A Melting Pot Of Classics – Ratatat
by Jamie Milton
26 June 2008
When you learn about how one of your favourite albums was recorded, itâ€™s hard not to enthuse about it all every time you mention the record. Take Bon Iver for example, rooted to the spot accompanied by the â€œcabin talkâ€ that always has and always will surround his debut album â€˜For Emma, Forever Agoâ€™. Ratatat seem to have avoided that same this-is-why-the-albumâ€™s-so-good clause but Festivalwise is finding it difficult to let things stay that way. â€˜LP3â€™, as surprising as it is, is Ratatatâ€™s third record. Its recording process involves spontaneity and a derelict old house in the West of New York.
That house set the foundations for Ratatatâ€™s greatest piece of work so far, therefore we had to mention it when we caught up with one half of the duo, Evan Mast. They seem just as excitable as we are when talk of these â€œOld Soul studiosâ€ creeps up; Avoiding jargon talk about the exact details of the supposedly â€œisolatedâ€ location, Mast is more keen to tell Festivalwise about how the magic happened. â€œWe signed up for 40 days and 40 nights and it was just Mike and I in this big house for the duration of itâ€. Needless to say, there was some kind of abstract influence from the start. â€œWe got super focused really quickly. The first day there we made ‘Dura’ and ‘Mi Viejo’ â€“ two of the recordâ€™s most outstanding moments.
This rapid, quick-fire, spontaneous take on recording has been done successfully by the likes of R.E.M, Arctic Monkeys and many more to mention. On the other side of the spectrum, it can be the very reason why an act â€œloses itâ€. Mast agrees that it can sometimes be a matter of luck â€“ â€œ I think those initial responses to a new environment can trigger some interesting ideas. Itâ€™s just a matter of finding the right spots.â€ The idea of recording â€˜LP3â€™ in Old Soul wasnâ€™t an organized process either, making it all the more interesting. â€œInitially we went up to old soul to help our friend Justin with his new White Flight album and we just really liked the place and got along well with ‘the Wolf’, the guy who owns the studio. He was going out of town for 2 months on tour, so we decided to rent the studio while he was gone.â€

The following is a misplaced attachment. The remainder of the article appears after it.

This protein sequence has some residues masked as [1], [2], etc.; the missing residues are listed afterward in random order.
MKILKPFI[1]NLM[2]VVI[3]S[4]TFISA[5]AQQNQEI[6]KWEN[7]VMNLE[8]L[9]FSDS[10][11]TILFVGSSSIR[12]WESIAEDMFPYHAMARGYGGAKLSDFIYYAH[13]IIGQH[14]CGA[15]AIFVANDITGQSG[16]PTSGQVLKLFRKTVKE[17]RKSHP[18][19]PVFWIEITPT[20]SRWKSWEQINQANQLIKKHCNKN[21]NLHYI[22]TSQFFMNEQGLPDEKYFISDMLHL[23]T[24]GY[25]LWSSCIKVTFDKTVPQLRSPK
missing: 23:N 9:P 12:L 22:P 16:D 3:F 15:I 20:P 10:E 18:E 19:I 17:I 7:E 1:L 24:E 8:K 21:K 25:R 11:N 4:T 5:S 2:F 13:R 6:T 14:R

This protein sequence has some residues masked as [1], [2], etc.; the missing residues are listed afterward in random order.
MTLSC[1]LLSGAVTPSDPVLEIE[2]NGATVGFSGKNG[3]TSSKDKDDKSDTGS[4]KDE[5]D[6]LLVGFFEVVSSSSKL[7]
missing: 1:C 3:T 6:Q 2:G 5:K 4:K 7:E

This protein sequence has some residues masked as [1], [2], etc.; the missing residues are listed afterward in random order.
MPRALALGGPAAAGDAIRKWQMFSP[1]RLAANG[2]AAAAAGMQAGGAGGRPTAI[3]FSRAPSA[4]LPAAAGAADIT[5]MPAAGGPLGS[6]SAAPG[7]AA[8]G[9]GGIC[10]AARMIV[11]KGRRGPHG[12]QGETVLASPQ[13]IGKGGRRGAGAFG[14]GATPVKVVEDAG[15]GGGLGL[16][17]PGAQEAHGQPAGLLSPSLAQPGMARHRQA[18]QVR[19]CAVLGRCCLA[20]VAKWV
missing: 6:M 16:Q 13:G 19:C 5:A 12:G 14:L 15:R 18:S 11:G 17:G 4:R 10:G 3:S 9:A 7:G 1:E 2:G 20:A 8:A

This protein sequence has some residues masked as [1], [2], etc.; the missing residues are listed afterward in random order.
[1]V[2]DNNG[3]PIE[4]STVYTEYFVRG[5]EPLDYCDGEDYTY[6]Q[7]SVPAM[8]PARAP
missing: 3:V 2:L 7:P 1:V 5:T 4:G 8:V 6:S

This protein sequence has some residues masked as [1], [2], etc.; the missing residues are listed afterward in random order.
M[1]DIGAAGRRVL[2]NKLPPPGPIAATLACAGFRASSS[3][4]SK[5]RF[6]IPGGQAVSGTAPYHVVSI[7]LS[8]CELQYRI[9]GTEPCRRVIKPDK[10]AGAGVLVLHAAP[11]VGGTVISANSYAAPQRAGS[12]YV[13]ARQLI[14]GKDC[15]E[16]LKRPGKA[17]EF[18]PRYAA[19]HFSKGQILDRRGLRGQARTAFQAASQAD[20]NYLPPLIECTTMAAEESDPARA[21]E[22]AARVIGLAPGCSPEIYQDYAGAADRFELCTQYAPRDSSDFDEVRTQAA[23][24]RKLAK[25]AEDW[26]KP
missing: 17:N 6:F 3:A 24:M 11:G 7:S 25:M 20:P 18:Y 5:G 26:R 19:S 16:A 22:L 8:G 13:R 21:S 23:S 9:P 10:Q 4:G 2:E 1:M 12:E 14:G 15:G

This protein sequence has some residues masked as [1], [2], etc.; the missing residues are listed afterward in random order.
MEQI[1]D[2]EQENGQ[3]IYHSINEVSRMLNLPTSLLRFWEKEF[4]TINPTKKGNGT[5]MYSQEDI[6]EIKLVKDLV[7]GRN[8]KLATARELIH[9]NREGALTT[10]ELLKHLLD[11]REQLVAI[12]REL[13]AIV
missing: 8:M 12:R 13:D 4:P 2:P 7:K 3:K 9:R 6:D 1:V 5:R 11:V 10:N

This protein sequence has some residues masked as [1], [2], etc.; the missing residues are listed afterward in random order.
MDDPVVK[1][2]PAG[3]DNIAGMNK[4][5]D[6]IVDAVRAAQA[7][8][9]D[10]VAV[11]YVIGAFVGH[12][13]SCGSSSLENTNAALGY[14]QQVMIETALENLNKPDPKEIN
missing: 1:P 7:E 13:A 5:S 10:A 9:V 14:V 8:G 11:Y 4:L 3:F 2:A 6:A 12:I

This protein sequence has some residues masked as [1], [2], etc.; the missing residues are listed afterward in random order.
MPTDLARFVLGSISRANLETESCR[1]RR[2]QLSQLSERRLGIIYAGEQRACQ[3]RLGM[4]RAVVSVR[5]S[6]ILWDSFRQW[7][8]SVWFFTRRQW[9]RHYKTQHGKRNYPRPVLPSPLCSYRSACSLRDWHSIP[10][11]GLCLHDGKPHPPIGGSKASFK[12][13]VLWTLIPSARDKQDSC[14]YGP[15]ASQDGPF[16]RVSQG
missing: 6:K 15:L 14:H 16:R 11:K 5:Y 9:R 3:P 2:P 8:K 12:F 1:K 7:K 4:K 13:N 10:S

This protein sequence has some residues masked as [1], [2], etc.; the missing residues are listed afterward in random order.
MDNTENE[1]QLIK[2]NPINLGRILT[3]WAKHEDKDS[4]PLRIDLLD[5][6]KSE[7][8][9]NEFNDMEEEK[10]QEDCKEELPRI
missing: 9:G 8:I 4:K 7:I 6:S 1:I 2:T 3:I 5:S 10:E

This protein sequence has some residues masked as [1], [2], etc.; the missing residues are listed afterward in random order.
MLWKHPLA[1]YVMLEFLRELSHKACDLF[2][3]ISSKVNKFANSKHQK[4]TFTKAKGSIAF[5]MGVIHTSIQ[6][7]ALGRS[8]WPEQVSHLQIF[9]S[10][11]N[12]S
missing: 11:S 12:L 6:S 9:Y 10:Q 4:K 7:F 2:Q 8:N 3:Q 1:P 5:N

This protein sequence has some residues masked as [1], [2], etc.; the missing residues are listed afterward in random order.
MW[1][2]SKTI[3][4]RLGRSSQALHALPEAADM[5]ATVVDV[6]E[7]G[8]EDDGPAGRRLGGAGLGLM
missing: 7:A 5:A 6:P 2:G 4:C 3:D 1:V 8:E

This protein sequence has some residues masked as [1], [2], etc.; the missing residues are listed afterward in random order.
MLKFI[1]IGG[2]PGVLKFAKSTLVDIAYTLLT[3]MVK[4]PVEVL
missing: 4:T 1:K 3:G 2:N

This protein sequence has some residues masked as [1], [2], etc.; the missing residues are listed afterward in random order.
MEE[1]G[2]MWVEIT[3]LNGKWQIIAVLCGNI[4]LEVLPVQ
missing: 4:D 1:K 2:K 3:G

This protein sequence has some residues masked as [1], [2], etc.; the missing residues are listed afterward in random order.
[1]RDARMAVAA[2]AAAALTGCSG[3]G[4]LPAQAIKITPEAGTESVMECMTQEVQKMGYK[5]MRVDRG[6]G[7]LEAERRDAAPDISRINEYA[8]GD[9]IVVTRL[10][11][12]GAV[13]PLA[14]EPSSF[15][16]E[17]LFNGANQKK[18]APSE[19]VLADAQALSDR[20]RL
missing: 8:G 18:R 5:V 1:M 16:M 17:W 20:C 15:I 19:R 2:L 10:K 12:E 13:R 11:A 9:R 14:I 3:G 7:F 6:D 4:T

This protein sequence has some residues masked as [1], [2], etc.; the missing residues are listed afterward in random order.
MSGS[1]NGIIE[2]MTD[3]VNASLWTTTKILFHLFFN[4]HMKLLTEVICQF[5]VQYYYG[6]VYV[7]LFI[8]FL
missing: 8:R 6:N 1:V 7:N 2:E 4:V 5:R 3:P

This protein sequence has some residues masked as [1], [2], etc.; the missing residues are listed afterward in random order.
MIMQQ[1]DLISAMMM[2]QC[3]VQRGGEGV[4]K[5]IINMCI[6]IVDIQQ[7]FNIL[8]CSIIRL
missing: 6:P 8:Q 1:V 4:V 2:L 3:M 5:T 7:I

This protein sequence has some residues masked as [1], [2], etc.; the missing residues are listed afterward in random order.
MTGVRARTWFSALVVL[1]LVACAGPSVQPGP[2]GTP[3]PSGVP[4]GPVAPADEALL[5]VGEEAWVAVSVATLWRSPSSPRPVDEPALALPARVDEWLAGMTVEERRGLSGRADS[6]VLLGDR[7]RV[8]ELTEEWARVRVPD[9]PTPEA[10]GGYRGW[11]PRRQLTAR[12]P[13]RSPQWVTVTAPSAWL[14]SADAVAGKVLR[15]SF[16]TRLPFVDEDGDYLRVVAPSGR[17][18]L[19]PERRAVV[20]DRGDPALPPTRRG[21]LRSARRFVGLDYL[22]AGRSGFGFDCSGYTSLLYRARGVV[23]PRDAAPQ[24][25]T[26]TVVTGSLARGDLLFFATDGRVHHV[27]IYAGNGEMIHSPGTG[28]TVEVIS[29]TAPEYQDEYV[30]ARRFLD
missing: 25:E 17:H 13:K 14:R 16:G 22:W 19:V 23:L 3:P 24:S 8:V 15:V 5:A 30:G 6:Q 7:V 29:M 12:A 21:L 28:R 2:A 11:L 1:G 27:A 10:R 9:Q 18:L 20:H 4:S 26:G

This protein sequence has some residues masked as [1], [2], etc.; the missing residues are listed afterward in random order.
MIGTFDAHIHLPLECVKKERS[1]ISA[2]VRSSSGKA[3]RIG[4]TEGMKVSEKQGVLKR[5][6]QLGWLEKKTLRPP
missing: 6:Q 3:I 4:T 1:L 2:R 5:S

Those 2 months were all they needed. Surrounded by a realm of new instruments and new ideas, it all came together like a hand-clap. â€œIt felt like we were racing to keep up with the ideasâ€ recites Mast as he goes on to explain the short time-span for the recording; â€œwith LP3 we were trusting our initial instincts a lot more than ever beforeâ€ Ratatat clearly found their comfort spot. Thereâ€™s a consistent bunch of running themes scattered across â€˜LP3â€™, from Eastern European influence to addictive beats â€“ the only element of the record not originating via. Old Soul. â€œWe always write while we record. Iâ€™d made a stockpile of drum beats ahead of time, but that was it. We were touring in a van in Europe in February of 2007 and we had these long drives between showsâ€¦I was making a lot of beats on my laptop while we travelled.â€
Old Soul can however, set itself apart as the only reason for this chunk of inspiration that found itself at the feet of the duo last year; â€œI’m not sure where the ideas came from. We weren’t really listening to much music while we were recordingâ€¦.I stopped answering my phone and checking my email for the most part and we just completely focused on the music.â€ Isolation wasnâ€™t the only method – â€œWe got into this amazing rhythm, this steady pace. It felt like when you’re riding a bike really fast and you switch into a high gear and your legs are suddenly moving half as fast but the bike just continues moving even faster.â€
One running theme thatâ€™s remained from Ratatatâ€™s debut right up to their latest is the impossible task of categorizing the Brooklyn two-piece. They remain incomparable to any other act â€“ â€œwithout sounding arrogantâ€ states Mast. Some may draw comparisons to Daft Punk, Holy Fuck or Animal Collective but that would simply be passed as lazy. Direct musical influence came from â€œChemiraniâ€, an Iranian drum trio introduced upon the band by studio-owner White Flight. That aside, itâ€™s difficult to figure out what musical elements combine to make this genuine, original sound. â€œWe weren’t really listening to much music while we were recording. Sometimes we’d watch music videos on tv while we ate dinner, but that was mostly really horrible stuff.â€
Previous record â€˜Classicsâ€™ isnâ€™t on par with â€˜LP3â€™ due to many factors, especially when it comes to atmosphere, despite its ability to excel past the latest record with dance-factor. â€˜Classicsâ€™ told a different story to â€˜LP3â€™, taking not two months, but two years to produce. The immediacy of â€˜LP3â€™ is what makes it so special, and whether Ratatat can master the instantaneous process remains to be seen. For future projects though, Mast and his companion are keen to play the same hand. â€œnow that we’ve tried it, Iâ€™m quite hooked on the idea of recording in studiosâ€, Evan gets slightly carried away in his own thoughts â€“ â€œI would love to record in another land sometime…overseas, on an island, in a forest, in New Zealand, with a Turkish string section,â€ but as obscure as these ideas appear on paper, no-one can instantly dismiss them to going through such a process.
Besides, if we werenâ€™t aware of Old Soul and its direct influence on the duo, weâ€™d all be playing guessing games of how it all came about to sound like such a unique, frantic, high-spirited record. But maybe you donâ€™t need that sort of extravagancy when Old Soul is at your sideâ€¦.